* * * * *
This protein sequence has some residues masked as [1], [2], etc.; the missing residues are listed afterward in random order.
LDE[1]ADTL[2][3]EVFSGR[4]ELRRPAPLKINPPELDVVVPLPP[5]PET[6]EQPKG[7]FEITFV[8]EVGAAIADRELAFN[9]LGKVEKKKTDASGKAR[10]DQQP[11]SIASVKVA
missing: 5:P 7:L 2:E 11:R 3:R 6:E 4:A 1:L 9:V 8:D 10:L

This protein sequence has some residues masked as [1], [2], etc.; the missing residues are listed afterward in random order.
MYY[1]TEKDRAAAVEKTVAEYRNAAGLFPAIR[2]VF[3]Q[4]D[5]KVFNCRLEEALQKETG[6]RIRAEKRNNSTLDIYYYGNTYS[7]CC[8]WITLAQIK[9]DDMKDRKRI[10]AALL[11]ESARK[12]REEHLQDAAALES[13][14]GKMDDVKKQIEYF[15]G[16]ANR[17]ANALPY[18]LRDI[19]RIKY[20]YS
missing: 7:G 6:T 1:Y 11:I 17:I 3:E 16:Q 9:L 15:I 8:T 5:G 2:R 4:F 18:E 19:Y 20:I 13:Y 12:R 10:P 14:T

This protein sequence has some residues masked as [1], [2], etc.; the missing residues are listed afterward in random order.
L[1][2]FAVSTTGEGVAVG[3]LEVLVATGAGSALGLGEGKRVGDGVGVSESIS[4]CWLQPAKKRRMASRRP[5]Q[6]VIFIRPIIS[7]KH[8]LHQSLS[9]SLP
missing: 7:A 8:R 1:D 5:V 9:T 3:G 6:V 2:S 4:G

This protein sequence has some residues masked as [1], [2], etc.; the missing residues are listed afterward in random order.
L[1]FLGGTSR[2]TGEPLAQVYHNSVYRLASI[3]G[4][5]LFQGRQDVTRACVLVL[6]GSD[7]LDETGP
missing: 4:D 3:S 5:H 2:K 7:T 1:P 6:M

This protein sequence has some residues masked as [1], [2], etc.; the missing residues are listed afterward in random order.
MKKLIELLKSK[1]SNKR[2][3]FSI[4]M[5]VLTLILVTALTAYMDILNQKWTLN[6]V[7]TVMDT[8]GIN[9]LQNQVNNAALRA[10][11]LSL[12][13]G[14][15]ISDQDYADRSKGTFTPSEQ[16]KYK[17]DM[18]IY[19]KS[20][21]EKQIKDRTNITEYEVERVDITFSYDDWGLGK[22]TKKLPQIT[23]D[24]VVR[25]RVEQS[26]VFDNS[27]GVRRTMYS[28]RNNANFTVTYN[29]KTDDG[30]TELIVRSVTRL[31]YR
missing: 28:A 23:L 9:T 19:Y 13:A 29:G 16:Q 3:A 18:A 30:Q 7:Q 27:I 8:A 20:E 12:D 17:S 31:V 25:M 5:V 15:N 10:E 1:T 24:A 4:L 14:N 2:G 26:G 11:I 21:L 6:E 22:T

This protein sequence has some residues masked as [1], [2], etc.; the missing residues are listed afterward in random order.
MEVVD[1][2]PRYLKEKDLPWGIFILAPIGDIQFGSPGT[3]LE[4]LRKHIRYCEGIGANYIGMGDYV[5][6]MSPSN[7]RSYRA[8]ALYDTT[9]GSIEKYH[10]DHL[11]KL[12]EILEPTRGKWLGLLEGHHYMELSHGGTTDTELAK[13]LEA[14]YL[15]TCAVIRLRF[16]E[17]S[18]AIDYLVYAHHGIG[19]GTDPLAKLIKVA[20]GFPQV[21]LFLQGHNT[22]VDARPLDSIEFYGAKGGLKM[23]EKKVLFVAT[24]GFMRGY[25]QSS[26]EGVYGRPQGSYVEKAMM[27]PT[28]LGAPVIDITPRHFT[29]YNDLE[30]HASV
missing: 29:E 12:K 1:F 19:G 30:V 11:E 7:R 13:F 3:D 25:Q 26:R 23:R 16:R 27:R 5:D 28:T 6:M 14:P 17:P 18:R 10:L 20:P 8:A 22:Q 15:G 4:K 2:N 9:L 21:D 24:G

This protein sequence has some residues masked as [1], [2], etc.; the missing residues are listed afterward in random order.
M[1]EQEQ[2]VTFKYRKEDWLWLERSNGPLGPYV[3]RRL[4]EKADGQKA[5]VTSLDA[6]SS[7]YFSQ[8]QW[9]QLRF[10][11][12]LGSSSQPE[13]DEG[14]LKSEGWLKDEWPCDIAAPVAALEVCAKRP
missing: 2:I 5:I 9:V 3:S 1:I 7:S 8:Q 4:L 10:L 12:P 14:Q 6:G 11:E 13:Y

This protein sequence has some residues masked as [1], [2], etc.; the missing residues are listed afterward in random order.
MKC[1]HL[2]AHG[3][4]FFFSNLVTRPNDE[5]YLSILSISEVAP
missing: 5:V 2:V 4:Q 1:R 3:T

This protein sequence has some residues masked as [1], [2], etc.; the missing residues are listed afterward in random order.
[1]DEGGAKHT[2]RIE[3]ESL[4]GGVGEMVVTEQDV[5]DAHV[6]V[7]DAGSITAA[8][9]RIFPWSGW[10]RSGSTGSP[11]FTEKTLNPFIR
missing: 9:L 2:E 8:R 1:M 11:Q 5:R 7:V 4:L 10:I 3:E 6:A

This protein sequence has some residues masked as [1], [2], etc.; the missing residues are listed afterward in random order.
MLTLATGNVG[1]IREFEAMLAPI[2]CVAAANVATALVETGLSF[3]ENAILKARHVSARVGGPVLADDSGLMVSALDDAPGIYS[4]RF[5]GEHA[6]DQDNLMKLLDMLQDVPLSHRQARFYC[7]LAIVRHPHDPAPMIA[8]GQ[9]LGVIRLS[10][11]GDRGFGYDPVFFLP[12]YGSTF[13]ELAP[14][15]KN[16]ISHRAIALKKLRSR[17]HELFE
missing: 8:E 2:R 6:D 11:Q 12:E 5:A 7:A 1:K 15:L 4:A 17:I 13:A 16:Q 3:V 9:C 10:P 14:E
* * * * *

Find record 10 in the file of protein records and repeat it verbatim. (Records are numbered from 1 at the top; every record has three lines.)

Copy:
This protein sequence has some residues masked as [1], [2], etc.; the missing residues are listed afterward in random order.
MLTLATGNVG[1]IREFEAMLAPI[2]CVAAANVATALVETGLSF[3]ENAILKARHVSARVGGPVLADDSGLMVSALDDAPGIYS[4]RF[5]GEHA[6]DQDNLMKLLDMLQDVPLSHRQARFYC[7]LAIVRHPHDPAPMIA[8]GQ[9]LGVIRLS[10][11]GDRGFGYDPVFFLP[12]YGSTF[13]ELAP[14][15]KN[16]ISHRAIALKKLRSR[17]HELFE
missing: 8:E 2:R 6:D 11:Q 12:E 5:A 7:A 1:K 15:L 4:A 17:I 13:A 16:Q 3:V 9:C 10:P 14:E